Behind the Arab Revolutions

But in recent years, Islamic banks in these countries have been eroding much of the profits of the Illuminati banking establishments.  Reason: Islamic banks are forbidden by Islamic law from charging interest.  Worldwide, these banks have been growing in popularity among Muslim populations.  They’re even being increasingly used by non-Muslims.  “African countries such as Algeria, Egypt, Libya, Morocco, Tunisia and Sudan are keen on future sukuk exercises [issuing Islamic bonds]”, said the International Finance Review. “Gambia debuted with a US $166m sukuk deal, privately sold in the US in 2006.”[4] “Rising oil wealth is lifting Islamic banking – which adheres to the laws of the Koran and its prohibition against charging interest – into the financial mainstream,” wrote the New York Times on November 22, 2007.  “In addition to Islamic loans, there are Islamic bonds, Islamic credit cards… Loans and bonds that conform to the Koran are already available in the United States…. ‘This is an industry on its way from a niche industry to becoming a truly global industry,’ said Khawaja Mohammad Salman Younis, the managing director for operations in Malaysia for Kuwait Finance House, the world’s second-largest Islamic bank.  ‘In the next three to five years you’ll see Islamic banks coming out in Australia, China, Japan and other parts of the world.’….  And while the biggest Islamic banks are in the wealthy Gulf states, the most attractive potential markets are in Turkey and North Africa and among European Muslims.”[5]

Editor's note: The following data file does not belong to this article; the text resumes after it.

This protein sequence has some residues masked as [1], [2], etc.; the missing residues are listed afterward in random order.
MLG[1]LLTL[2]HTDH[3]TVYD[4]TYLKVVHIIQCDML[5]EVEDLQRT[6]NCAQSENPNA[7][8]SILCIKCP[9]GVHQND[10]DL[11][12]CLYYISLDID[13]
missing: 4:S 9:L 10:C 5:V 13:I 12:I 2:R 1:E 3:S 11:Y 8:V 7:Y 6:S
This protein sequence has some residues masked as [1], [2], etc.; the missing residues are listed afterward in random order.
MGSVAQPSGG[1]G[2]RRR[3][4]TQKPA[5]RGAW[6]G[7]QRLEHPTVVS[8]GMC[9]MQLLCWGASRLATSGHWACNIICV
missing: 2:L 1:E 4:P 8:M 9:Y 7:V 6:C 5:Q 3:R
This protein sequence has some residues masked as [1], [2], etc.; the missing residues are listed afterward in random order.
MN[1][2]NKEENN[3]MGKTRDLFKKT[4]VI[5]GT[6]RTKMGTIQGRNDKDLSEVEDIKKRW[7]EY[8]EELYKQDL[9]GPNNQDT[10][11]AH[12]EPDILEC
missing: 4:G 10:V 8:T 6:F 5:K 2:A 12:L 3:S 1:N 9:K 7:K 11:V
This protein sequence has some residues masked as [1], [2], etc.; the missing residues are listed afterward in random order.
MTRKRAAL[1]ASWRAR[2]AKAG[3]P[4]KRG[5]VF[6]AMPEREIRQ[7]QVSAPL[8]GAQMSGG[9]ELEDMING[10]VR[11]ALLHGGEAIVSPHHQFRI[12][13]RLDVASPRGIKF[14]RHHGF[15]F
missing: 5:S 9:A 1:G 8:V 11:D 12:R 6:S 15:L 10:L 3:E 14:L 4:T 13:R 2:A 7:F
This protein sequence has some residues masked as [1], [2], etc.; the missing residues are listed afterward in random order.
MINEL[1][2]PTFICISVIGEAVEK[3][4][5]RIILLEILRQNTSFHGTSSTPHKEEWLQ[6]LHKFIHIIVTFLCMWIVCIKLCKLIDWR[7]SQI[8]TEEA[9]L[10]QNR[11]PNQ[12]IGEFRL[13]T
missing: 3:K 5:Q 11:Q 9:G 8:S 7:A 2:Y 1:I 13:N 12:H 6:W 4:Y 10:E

“As big Western financial institutions have teetered one after the other in the crisis of recent weeks,” wrote the Washington Post on October 31, 2008, “another financial sector is gaining new confidence: Islamic banking.  Proponents of the ancient practice… have been promoting Islamic finance as a cure for the global financial meltdown.”[6]

In 2008, the French finance minister announced France’s intention of making Paris “the capital of Islamic finance”, and said that a number of Islamic banks would open Paris branches the following year.  And in Switzerland, where a number of Islamic banks were opened, the managing director of Swiss asset management firm Encore Management characterised the banks’ opening as “the race to control the rich prize: which today is worth hundreds of billions, but in the future will be trillions of dollars of Islamic wealth.”[7]